Nelson was elected to the Wisconsin State Senate in 1948. During that time, he served a term as Minority Leader in the 1951 and 1952 sessions. In 1954 he made a respectable race for the U.S. Congress, losing to 2nd district Republican incumbent Glenn Robert Davis, by a 54-46% margin. In 1958, after ten years in the state senate, he was elected as the 35th Governor of Wisconsin – the first Democrat to hold that office in 25 years. He defeated incumbent Governor Vernon W. Thomson, riding the heavily anti-GOP tide to victory.

In 1960, he narrowly defeated Philip G. Kuehn by a three-point margin for a second term, even as Richard Nixon carried the state in the presidential election. In 1962, he declined to run for a third two-year term as Governor, but was instead elected to the U.S. Senate. The 46-year old Nelson unseated 78-year old, 24-year Republican incumbent Alexander Wiley. This would be the first time Wisconsin would have two Democratic U.S. Senators in the popular vote era, and before that, not since 1893 when the legislature elected them.

Nelson would serve three terms from January 8, 1963 until January 3, 1981. He was caught up in the anti-Carter/anti-Democratic landslide of 1980 attempting to run for a fourth term, losing to former Republican Congressman Bob Kasten.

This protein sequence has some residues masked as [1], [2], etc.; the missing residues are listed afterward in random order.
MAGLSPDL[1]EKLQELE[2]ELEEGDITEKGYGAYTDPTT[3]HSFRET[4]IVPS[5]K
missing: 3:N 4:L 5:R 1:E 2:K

Nelson was always passionate about the environment. In 1963 he traveled on the Conservation Tour [link] with President John F. Kennedy and was the principal founder of Earth Day, the first of which was held in 1970.

Nelson was also a noted advocate of small business. While chairman of the Senate Small Business Committee, he led successful efforts to authorize the first modern White House Conference on Small Business, create the system of Small Business Development Centers at U.S. universities, and improve the way that federal agencies regulate small businesses and other small entities, the Regulatory Flexibility Act.

In 1973, Nelson was one of the three senators to oppose the nomination of Gerald Ford to be Vice President. (The other two were Thomas Eagleton and William Hathaway).